3. What's your USP?
Your unique selling proposition (USP) is what makes you better than the competition. Are you competing on the quality of your service, your local knowledge, the excellent value you offer or something else?
You may love the work you do, but you need to focus on the benefits for your customers or clients. However specific your niche market is, your product or service needs to offer a solution to a problem and it should meet or exceed expectations.
4. What do people think?
If you want people to buy what you're selling, you need to be sure they're actually interested. You may be confident about your business idea, but you should also invite honest feedback and criticism rather than working in a vacuum.
Don't limit your focus group to family and friends, as their well-meaning support could be misleading. Instead, you should seek real opinions from your target audience and talk to other business owners you trust for their experienced insights.
5. Who are your competitors?
Knowing what other businesses in your industry are doing can help you to differentiate your own, as well as helping you to avoid litigation by making sure you're not directly copying anything they do (however unintentional).
As well as direct competitors in your field, you should research other companies that branch out into your area so you can make sure you're doing things differently – whether it's through tailoring your offering to your target audience, focusing on your local area or pricing competitively.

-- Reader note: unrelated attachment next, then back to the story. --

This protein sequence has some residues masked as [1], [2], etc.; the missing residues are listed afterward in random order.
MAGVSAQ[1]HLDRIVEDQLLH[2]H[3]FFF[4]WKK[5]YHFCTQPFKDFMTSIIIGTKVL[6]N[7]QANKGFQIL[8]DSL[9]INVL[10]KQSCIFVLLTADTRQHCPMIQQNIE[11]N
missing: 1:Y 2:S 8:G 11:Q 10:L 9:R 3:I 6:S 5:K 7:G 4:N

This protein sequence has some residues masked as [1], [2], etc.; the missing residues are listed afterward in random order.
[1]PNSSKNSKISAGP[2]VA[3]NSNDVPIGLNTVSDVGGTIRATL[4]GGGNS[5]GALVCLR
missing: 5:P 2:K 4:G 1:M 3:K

6. What's your budget?
Starting and growing a business takes money. You shouldn't spend more than you can comfortably afford, but being over-cautious could mean you're not giving your enterprise the investment it needs to reach its potential.
You can avoid these problems by setting a realistic budget. This needs to account for all of your outgoings – including rent, investments, supplies, marketing and any personnel you hire – balanced by your projected income.
You should revise your budget at regular intervals to reflect your changing circumstances. Most companies draft their budget once a year, but a younger business may need to revise more frequently.